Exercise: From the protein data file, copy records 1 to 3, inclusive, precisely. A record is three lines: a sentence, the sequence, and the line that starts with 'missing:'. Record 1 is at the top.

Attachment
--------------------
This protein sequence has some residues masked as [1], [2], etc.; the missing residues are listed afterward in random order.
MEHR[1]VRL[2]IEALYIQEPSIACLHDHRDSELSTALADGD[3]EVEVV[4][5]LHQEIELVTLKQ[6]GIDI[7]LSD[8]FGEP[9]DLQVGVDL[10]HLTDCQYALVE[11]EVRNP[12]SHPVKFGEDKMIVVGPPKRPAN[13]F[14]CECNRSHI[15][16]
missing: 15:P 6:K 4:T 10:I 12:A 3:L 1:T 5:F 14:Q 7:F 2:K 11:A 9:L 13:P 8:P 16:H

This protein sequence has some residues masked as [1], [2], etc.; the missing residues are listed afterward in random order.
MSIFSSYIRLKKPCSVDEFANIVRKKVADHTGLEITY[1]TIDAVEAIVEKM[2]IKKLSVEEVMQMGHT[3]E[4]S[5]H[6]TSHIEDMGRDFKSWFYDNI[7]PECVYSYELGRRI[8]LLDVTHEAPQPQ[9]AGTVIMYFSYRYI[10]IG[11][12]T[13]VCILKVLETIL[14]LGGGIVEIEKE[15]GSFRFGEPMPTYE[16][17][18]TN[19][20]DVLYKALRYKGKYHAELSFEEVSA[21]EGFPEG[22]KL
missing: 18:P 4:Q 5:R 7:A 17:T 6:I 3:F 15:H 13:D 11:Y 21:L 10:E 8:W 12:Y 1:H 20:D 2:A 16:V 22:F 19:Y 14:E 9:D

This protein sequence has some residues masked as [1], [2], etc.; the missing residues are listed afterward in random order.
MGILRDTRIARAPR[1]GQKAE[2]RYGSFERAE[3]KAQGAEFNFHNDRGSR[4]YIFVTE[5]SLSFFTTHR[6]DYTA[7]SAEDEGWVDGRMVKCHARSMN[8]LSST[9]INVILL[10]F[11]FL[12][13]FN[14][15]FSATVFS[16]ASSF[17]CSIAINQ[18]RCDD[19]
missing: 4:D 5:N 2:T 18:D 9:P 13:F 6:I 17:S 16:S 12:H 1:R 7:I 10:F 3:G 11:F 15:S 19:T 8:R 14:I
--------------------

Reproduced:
This protein sequence has some residues masked as [1], [2], etc.; the missing residues are listed afterward in random order.
MEHR[1]VRL[2]IEALYIQEPSIACLHDHRDSELSTALADGD[3]EVEVV[4][5]LHQEIELVTLKQ[6]GIDI[7]LSD[8]FGEP[9]DLQVGVDL[10]HLTDCQYALVE[11]EVRNP[12]SHPVKFGEDKMIVVGPPKRPAN[13]F[14]CECNRSHI[15][16]
missing: 15:P 6:K 4:T 10:I 12:A 3:L 1:T 5:F 14:Q 7:F 2:K 11:A 9:L 13:P 8:P 16:H

This protein sequence has some residues masked as [1], [2], etc.; the missing residues are listed afterward in random order.
MSIFSSYIRLKKPCSVDEFANIVRKKVADHTGLEITY[1]TIDAVEAIVEKM[2]IKKLSVEEVMQMGHT[3]E[4]S[5]H[6]TSHIEDMGRDFKSWFYDNI[7]PECVYSYELGRRI[8]LLDVTHEAPQPQ[9]AGTVIMYFSYRYI[10]IG[11][12]T[13]VCILKVLETIL[14]LGGGIVEIEKE[15]GSFRFGEPMPTYE[16][17][18]TN[19][20]DVLYKALRYKGKYHAELSFEEVSA[21]EGFPEG[22]KL
missing: 18:P 4:Q 5:R 7:A 17:T 6:I 3:F 15:H 13:D 11:Y 21:L 10:E 8:W 12:Y 1:H 20:D 2:A 16:V 22:F 19:Y 14:E 9:D

This protein sequence has some residues masked as [1], [2], etc.; the missing residues are listed afterward in random order.
MGILRDTRIARAPR[1]GQKAE[2]RYGSFERAE[3]KAQGAEFNFHNDRGSR[4]YIFVTE[5]SLSFFTTHR[6]DYTA[7]SAEDEGWVDGRMVKCHARSMN[8]LSST[9]INVILL[10]F[11]FL[12][13]FN[14][15]FSATVFS[16]ASSF[17]CSIAINQ[18]RCDD[19]
missing: 4:D 5:N 2:T 18:D 9:P 13:F 6:I 17:S 16:S 12:H 1:R 7:I 10:F 3:G 11:F 15:S 19:T 8:R 14:I